BioCycle November 2015
The 2015 United Nations Climate Change Conference starting on November 30 is referenced as COP21. I kept trying to guess what COP stood for, coming up with variations — all starting with the word climate. Finally, I did a search and learned that COP21 is short for the 21st yearly session of the Conference of the Parties to the 1992 United Nations Framework Convention on Climate Change. Nice bit of information to know, but what drew my attention was the first entry from my Google search: COP 21 Paris France Sustainable Innovation Forum 2015 (SIF15).
Because BioCycle reports regularly on sustainable innovation, I clicked the link. The SIF15 is described as the largest business-focused side event held during the annual COP, “an unparalleled opportunity to bolster business innovation in the climate change arena. …. The SIF15 will accelerate international sustainable development and bring scale to low carbon innovation. This large scale platform for business will create dialogue, enable collaboration and showcase game-changing solutions to climate challenges.”
Now the organizers really had my attention. We held BioCycle REFOR15 several weeks ago, and were excited to see all the “game-changing” low carbon innovation that was either already at scale or rapidly on its way. Surely, I thought, some of our BioCycle colleagues would be featured at SIF15. Well, I was wrong. I recognized two names — Allen Hershkowitz, director of the Green Sports Alliance (GSA), and Tom Steyer, a clean energy advocate — among the executives of major corporations and nongovernmental organizations and high level political appointees. I did learn that SIF15 has a side event, “Sustainable Innovation In Sport,” which GSA is co-hosting. It’s cool that green sports initiatives, reported on frequently in BioCycle, are on the radar of COP21 goers.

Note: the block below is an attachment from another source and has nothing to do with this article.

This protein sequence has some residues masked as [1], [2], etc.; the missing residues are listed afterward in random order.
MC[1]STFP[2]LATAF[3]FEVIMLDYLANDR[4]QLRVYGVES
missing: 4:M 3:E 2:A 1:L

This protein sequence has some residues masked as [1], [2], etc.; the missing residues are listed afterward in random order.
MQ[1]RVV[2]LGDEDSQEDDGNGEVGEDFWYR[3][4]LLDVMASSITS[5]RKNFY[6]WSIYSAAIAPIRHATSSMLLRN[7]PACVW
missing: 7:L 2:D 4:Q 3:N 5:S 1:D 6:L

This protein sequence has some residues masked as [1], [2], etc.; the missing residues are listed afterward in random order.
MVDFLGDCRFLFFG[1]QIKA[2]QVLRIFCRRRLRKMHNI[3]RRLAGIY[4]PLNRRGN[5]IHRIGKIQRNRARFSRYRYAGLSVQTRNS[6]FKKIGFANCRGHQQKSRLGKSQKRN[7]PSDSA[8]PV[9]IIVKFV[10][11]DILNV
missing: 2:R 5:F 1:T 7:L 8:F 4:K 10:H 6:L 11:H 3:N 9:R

These SIF15 speakers will likely have a lot of awesome things to say, and will feature some pretty amazing low carbon innovations. But will it be inspiring for every day entrepreneurs and social enterprise developers? Will there be tangible takeaways in the form of shovel-ready low carbon projects? In her keynote at BioCycle REFOR15 on October 20, Mary Powell, CEO of Green Mountain Power, inspired the more than 500 people in attendance with tangible, shovel-ready, low cost, low carbon energy solutions. Conference sessions featured a variety of inspiring innovators as well. For example, Paul Relis of CR&R Inc. described an anaerobic digestion facility slated to open in the first quarter of 2016 in Perris, California that converts municipal organics into low carbon renewable CNG for its collection fleet. Fran and Joe Buzun of Rocky Hill Farm in Saugus, Massachusetts shared details of their composting facility, which receives source separated organics from businesses, institutions and households in the greater Boston area, and produces high quality compost used to sequester carbon, build healthy soils and sustainably manage storm water.
The window to achieve dramatic reductions in greenhouse gas emissions can be measured in years, not multiple decades or even a century. The good news is that due to Inspiring Innovators (both innovators who inspire as well as innovators who need to be inspired), low carbon innovations have been brought to scale — and they work. Now we need to inspire the adopters and implementers, starting with the leaders and executives attending the COP21 SIF15, who have the ability (decision makers) and capacity (investment dollars) to make change happen at scale. We can start by extending invitations to BioCycle’s 30th Anniversary West Coast Conference, April 4-7, 2016 in San Diego, where inspiring innovators will abound.